• Our Emotional Dimension

    The National Task Force on Lawyer Well-Being describes our emotional well-being dimension as "recognizing the importance of emotions" and "developing the ability to identify and manage our own emotions to support mental health, achieve goals, and inform decision-making."
    Positive psychologists explain that well-being is not just feeling good (known as hedonic well-being); it involves functioning well (known as eudaimonic well-being). The eu is Greek for "good." To function well (in both good times and stressful times), let's deepen our understanding of the pivotal role of emotions in our professional and personal lives, and how we can self-regulate, intentionally toggling into our eustress zone (again, the eu is Greek for "good") rather than catapulting into our distress zone. We can also get to know our Individual Zone of Optimal Functioning (Dr. Yuri Hanin's concept of IZOF) discussed in our physical well-being dimension.
    To cultivate our individual emotional well-being, let's explore four concepts:
    • Dr. Barbara Fredrickson's "broaden-and-build" theory of positive emotions: Fredrickson, a positive psychologist, explains that positivity does not just feel good; it changes the way we think and transforms how we see the world; positive emotions expand our creativity while negative emotions can have a narrowing effect
    • Dr. Barbara Fredrickson's "upward spiral" theory: when we actively seek to cultivate positive emotions, our minds open to a broader array of possibilities, solutions, and opportunities; positivity and openness reinforce one another, helping us accumulate physical, social, intellectual, and psychological resources to help us through challenging times
    • The framing role of negative emotions: As Fredrickson points out, negative emotions are "appropriate and useful" in certain life moments; but we can learn to situate negativity in a broader framework with positivity playing a more dominant role; Fredrickson says, "positivity is a choice"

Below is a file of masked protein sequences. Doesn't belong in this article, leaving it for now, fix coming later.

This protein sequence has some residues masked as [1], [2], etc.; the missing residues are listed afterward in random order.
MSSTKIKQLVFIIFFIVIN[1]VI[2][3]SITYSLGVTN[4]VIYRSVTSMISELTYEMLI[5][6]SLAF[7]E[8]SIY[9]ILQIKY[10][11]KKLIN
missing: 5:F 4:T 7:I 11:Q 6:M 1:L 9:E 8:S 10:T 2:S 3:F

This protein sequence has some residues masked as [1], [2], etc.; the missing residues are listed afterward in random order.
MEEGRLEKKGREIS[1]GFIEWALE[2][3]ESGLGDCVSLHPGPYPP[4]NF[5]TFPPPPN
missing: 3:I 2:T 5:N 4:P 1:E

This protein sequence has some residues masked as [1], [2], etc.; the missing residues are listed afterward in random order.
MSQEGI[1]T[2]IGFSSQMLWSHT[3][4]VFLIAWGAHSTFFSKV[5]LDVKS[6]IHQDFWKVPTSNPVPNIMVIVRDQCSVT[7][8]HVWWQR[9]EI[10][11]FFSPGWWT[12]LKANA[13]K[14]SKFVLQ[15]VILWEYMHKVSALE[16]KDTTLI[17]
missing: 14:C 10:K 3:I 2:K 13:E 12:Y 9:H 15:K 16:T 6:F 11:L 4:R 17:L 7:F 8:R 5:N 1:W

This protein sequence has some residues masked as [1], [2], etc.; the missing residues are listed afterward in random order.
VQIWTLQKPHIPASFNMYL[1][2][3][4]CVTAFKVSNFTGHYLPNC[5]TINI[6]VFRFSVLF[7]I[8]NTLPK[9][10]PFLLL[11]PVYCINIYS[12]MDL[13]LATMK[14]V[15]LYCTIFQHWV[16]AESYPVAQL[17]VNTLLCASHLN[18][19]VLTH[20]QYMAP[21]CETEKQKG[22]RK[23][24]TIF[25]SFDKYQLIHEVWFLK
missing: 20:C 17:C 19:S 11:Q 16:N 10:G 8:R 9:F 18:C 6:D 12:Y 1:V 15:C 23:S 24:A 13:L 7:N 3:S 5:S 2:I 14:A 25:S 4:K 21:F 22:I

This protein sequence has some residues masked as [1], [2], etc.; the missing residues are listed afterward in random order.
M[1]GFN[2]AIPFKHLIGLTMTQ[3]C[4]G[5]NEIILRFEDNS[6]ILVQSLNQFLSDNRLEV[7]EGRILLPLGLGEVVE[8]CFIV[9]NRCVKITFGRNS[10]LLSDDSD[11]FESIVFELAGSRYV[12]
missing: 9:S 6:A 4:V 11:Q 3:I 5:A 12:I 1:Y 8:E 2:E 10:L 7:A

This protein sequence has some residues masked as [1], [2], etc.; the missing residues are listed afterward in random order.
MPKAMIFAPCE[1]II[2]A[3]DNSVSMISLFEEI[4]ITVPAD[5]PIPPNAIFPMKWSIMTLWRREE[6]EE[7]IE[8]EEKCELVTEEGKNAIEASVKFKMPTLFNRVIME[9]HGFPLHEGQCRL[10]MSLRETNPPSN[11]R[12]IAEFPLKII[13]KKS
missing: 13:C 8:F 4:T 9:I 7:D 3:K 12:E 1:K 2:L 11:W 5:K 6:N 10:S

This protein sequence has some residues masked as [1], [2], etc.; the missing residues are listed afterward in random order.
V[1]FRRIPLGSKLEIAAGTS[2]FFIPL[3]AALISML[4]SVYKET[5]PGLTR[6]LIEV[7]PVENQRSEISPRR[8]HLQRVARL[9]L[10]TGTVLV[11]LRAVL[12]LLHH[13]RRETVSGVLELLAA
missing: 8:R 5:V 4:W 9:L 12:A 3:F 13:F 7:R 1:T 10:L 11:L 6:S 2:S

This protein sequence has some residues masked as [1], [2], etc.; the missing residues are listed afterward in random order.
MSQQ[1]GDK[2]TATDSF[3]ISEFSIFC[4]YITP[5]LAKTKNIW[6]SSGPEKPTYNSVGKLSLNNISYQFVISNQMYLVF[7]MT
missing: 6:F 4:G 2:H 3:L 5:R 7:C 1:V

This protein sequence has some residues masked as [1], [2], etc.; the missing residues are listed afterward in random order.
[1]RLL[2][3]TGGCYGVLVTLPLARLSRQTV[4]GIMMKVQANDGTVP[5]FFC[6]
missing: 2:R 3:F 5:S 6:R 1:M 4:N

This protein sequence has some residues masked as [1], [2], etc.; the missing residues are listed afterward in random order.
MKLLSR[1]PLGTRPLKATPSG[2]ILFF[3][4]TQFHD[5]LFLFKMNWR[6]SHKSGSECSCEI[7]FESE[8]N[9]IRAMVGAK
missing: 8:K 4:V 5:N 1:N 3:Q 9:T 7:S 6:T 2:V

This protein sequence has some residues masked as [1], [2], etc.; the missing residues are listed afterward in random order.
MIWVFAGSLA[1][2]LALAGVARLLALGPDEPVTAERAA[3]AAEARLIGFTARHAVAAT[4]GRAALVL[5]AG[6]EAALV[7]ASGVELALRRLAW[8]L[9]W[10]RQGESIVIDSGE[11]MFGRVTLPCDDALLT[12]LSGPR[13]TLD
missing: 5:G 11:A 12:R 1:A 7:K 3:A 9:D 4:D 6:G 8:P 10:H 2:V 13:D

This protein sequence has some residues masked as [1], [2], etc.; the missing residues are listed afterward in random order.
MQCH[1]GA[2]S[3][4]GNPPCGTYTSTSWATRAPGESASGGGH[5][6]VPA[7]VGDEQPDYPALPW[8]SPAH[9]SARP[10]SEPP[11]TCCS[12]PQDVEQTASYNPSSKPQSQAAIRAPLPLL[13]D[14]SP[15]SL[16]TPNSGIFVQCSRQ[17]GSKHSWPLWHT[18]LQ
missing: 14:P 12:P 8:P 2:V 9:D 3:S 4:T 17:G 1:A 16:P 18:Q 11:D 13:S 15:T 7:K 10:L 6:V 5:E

• Optimistic explanatory style: Through the research of Dr. Martin Seligman, we can begin to notice whether we view life circumstances (good and bad) as (1) permanent or temporary, (2) pervasive or situational, and (3) personally driven or externally influenced; we can craft "appraisal scripts" to help us process events in healthy ways
    To cultivate emotional well-being in our interactions with others, let's explore three concepts:
    • Positivity Resonance: a concept developed by Dr. Barbara Fredrickson in which two people can generate positive energy in one another and cause it to grow through three intertwined actions: (1) bidirectional exchange of positive expression (such as warmth and openness), (2) biobehavorial synchronous movements, i.e., mirroring one another's body language, smiles, and other nonverbal cues, and (3) mutual investment in one another's well-being
    • Capitalization: the act of sharing good news with another person and the resulting magnification of the effect of the original positive experience
    • Active Constructive Responding (ACR): a communication style in which a person responds to another person's positive news with eagerness, enthusiasm, or delight and actively follows up with positive probing questions or reflections (contrasted with passive constructive responding, active destructive responding, and passive destructive responding)

    Emotional Dimension Resources:

    Reflection Exercises: